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Summer Safety: Making Sure Kids Get All They Can Out of the Warm Months

Dr. Debra Etelson, Pediatrics

June 6, 2024

Summer Safety: Making Sure Kids Get All They Can Out of the Warm Months

The kids are out of school and looking for action! But as with any adventures, some caution should be taken – and knowing what to do if things go wrong can be critically important. Here are some tips to keep in mind:

Children (and adults) of any age should slather on the sunscreen if they’re heading outside. I recommend something in the 40-50 SPF range for maximum effectiveness. The general rule is to reapply every 1-2 hours, or more often if they’re swimming or perspiring excessively. Hats can also play a key role in minimizing sun exposure, although very young children may ditch headgear practically as soon as it’s put on.

Speaking of swimming: Drowning is the leading cause of death for children 1 to 4 years old, according to the Centers for Disease Control & Prevention. This can happen in mere seconds, so be sure to closely monitor your young children if they’re in a pool; likewise, if they’re old enough to head to the lake or larger bodies of water, keep an eye on them. In other words: don’t rely on lifeguards when it comes to your child’s safety, and put down your phone!

At home, empty tubs, kiddie pools and similar water containers immediately after use, and install fences around all sides of larger pools that are at least four feet tall and have self-closing, self-latching gates. Learning CPR is also a great idea if emergencies arise; one resource you can explore is the American Red Cross, which has a searchable site here.

Older kids are also prone to bumps, scratches and scrapes of varying degrees of severity. Common sense is usually the best way to deal with these as they come up: apply ice or a cool cloth to bumps and bruises for 10 minutes on, then 10 minutes off, and repeat until the swelling goes down. Clean minor wounds with antibacterial soap and water, apply bacitracin ointment, and cover with a bandage.

Seek emergency care if your child experiences any of the following:

  • An eye injury or head injury with loss of consciousness, visual changes, vomiting, persistent headache, or dizziness
  • An injury to the extremities that impacts movement or mobility
  • A laceration with bleeding that lasts more than five minutes or recurs
  • An animal bite
  • A severe burn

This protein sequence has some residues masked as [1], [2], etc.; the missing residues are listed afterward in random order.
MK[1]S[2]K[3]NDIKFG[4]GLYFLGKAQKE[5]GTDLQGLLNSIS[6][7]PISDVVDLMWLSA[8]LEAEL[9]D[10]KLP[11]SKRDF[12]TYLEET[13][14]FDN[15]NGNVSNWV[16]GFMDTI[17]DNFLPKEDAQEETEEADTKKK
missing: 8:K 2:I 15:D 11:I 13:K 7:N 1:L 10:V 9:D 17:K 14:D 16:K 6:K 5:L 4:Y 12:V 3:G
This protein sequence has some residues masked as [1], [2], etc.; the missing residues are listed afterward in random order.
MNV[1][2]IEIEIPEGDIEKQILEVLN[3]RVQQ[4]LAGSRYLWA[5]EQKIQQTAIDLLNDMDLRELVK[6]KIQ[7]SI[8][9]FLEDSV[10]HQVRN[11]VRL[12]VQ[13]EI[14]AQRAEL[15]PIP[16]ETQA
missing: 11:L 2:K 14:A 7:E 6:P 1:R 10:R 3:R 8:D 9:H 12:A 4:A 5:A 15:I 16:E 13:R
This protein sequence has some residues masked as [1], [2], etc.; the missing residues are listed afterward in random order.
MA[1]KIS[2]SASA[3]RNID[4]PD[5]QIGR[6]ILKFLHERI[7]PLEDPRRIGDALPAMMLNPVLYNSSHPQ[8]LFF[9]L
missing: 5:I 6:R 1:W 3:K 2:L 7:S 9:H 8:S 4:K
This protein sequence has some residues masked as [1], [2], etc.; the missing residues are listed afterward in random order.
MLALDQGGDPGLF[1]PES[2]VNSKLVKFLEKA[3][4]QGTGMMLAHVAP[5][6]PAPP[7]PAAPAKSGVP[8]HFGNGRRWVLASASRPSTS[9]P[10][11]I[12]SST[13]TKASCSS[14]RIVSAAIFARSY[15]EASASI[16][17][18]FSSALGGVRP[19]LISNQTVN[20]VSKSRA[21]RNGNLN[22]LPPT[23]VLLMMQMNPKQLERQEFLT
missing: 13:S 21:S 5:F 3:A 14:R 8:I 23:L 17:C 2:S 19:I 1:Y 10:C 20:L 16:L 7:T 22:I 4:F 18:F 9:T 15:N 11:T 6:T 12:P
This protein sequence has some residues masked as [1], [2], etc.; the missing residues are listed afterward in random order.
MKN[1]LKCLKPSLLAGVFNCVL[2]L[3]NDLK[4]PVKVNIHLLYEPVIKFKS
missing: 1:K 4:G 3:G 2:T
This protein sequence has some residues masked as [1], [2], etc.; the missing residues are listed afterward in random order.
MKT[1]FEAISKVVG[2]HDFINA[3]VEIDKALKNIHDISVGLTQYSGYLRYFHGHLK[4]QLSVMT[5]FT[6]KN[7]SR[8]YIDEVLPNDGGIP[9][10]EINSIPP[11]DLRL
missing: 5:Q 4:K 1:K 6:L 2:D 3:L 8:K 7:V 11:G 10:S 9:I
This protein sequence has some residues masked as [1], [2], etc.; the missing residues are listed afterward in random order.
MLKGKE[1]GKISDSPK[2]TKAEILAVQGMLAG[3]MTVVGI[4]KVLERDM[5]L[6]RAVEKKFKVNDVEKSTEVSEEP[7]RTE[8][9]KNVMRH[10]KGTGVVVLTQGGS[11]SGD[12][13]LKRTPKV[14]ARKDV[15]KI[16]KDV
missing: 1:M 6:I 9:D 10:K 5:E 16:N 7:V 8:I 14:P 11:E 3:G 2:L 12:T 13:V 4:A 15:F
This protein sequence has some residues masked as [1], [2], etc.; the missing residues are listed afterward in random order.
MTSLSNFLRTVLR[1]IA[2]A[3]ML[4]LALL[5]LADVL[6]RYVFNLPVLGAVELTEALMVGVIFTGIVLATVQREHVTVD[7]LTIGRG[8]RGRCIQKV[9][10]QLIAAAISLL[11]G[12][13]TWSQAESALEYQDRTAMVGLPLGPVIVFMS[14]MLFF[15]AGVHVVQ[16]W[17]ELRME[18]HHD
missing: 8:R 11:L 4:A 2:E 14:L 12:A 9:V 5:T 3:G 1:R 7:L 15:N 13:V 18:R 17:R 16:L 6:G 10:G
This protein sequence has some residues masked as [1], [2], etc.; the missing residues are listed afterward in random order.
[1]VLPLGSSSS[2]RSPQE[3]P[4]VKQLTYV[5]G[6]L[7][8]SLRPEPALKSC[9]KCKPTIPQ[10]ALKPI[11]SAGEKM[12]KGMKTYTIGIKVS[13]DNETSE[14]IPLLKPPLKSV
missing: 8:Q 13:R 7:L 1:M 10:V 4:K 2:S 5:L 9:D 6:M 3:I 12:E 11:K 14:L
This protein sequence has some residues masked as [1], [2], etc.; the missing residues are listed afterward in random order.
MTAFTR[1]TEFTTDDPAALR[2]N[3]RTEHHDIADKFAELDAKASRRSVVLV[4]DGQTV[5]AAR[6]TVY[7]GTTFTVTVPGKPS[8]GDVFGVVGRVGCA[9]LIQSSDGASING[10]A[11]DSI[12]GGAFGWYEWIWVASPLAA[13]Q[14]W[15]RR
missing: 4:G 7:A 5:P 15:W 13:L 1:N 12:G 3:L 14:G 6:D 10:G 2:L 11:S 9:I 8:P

Bug bites or stings can present their own challenges. Pain, swelling and redness from a bee sting can last anywhere from a few hours to a few days, but those symptoms do not necessarily mean it’s an emergency. However, an allergic reaction – known as anaphylaxis – will present within two hours of the sting, marked by hives and trouble breathing and swallowing. Such severe reactions occur in roughly four out of every 1,000 children. If this happens, take the child immediately to the nearest emergency room.

Ticks can also hamper summer fun – but not all ticks carry disease. If you find a tick on your child, use tweezers to grasp it as close to the skin as you can, then pull straight upward without twisting to remove the tick. Call your pediatrician after removing the tick; depending on how long it was attached, they may want to give antibiotic prophylaxis.

If your child develops a rash, fever, or persistent headache – or begins exhibiting other unusual symptoms – beginning 2 to 14 days after the bite, call your physician as soon as you can. A red ring or “bull’s-eye” rash appearing 3 to 30 days after the bite indicates the presence of Lyme disease and should be addressed immediately.

Some readers will take the above as evidence that their children (if not their entire family) should remain indoors with the lights off and the doors locked until the fall, but that is far from my intention. Instead, encourage everyone to enjoy all that the summer months offer – but take a prudent approach if and when a mishap occurs. And of course if you have any additional concerns, contact your pediatrician.

Dr. Debra Etelson

Dr. Debra Etelson is a board-certified pediatrician at White Plains Hospital Physician Associates in Somers. To make an appointment, call 914-849-7075.